Civis romanus sum (I am (a) roman citizen)

: 9-18
Makarchuk V. "Civis romanus sum (I am (a) roman citizen)."

Lviv Polytechnic National University, Institute of Jurisprudence and Psychology

Rome during the Republic and the early Empire (Principate) can be considered a model of slave-owning democracy. The state offered and guaranteed citizens a wide range of political and civil legal opportunities (rights), unavailable to non-citizens. Moreover, all citizens got access to those material goods (primarily the land fund) that the Roman state has been receiving during the process of expansion. On the other hand, the citizen was required to strictly observe the laws and the so-called decent behavior, which meant a wide range of requirements of a moral nature. Violation of the requirements established for a citizen was (strictly but regulated) punished, from the prohibition to further acting as a witness of civil legal agreements (for intestabilis) to the deprivation of citizenship and the state of freedom, i.e. sale into slavery. The proposed scheme of a civil (although slave-owning) society proved to be quite effective at the stage of expanding the borders of the state  initially to the geographical boundaries of the Apennine Peninsula, and later to the provinces outside Italy (Gallia, Asia, Africa, Germany, etc.). The slaveholding system of managing required a constant influx of slaves, on the one hand, and the introduction of incentives for their effective work (the institution of release to freedom through self-redemption or through the provision of outstanding services to their slave owner), on the other. The influx of slaves was to be ensured by an army, larger and better than that of a potential opponent. Therefore, a kind of a «division table» had to be learned, and the status of a citizen to all new groups of the population (Italians and residents of the provinces) had to be disseminated. In 212 AD all the free population of the Empire received the status of citizens. This, in turn, led to the decay of the former high demands for citizen morality. Citizenship status has been extended to such a wide range of individuals that it has lost its former attractiveness. This was one of the indirect reasons for the decline and eventual demise of the Roman state.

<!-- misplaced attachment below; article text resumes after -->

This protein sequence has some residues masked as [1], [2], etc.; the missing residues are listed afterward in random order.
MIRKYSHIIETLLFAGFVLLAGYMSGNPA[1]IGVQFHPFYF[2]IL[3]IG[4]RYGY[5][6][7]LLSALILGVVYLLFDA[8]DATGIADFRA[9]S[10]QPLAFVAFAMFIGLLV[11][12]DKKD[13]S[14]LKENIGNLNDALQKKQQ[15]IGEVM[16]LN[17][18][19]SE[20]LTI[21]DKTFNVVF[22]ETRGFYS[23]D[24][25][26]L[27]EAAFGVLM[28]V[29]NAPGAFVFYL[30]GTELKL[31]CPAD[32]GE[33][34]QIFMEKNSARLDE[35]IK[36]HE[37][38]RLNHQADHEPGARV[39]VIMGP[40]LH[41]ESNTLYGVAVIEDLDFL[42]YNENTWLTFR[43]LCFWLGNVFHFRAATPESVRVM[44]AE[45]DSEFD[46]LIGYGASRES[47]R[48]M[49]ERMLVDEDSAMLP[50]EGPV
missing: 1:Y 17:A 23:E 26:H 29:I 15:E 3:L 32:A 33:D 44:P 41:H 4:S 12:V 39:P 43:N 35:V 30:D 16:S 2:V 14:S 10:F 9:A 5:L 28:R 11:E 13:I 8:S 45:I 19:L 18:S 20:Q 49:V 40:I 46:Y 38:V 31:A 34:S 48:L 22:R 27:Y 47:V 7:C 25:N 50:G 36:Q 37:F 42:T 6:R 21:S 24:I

Drawing on the historical experience of Rome during the Republic and Empire, the author claims that the rights of a person and a citizen are fundamentally inseparable from their duties. Moreover, the misunderstanding of this connection poses a threat to the very existence of the state and society

1. Сivis_romanus_sum.; 2. Ioffe O.S., Musin V.A. Osnovy rimskogo grazhdanskogo prava. L.: Izd-vo Leningradskogo universiteta, 1974. 156 p.; 3. Shtaerman E.M. Ot grazhdanina k poddannomu / Tom 1. M.: Nauka, 1985, pp. 22-105; 4. Rimskaya istorіya po Mommsenu. S.-Peterburg. Tipografіya Glavnogo Upravlenіya Udielov, Mokhovaya, 43. 1909. 379. 5. Grimm D.L. Lekcіi po dogmie rimskago prava. Posobіe dlya slushatelej. Kіev: Sovietskaya (byvsh. Polskaya) tipografіya. Kreshchatik, № 38, 1919. 279 p; 6. Nalogi / Slovar antichnosti. Per s nemec. M.: Progress, 1989. 704 p., p. 371; 7. Makarchuk V.S. Osnovy rymskoho pryvatnoho prava. Pidruchnyk / Makarchuk V.S., Markovskyi V.Ya. Kharkiv: Pravo, 2021. 352 p. 8. Sistema rimskago prava. Zasluzh. Professora Imperatorskago Kazanskago Universiteta G.F. Dorimdontova. Obshchaya chast. Kazan, Tipo-lіtografіya Imperatarskago Universiteta, 1910. 272 p., prilozheniya 7 p.; 9. Starodavnii Rym: B0%D1%80%D0%BE%D0%B4%D0%B0%D0%B2%D0%BD%D1%96%D0%B9_%D0%A0%D0%B8%D0%BC; 10. Fisk / Slovar antichnosti. Per s nemec. - M.: Progress, 1989. - 704 s., p. 613; 11. Korinni narody S.SH.A.: https://uk.wikipedia. org/wiki/%D0%9A%D0%BE%D1%80%D1%96%D0%BD%D0%BD%D1%96_%D0%BD%D0%B0%D1%80%D0 %BE%D0%B4%D0%B8_%D0%A1%D0%A8%D0%90.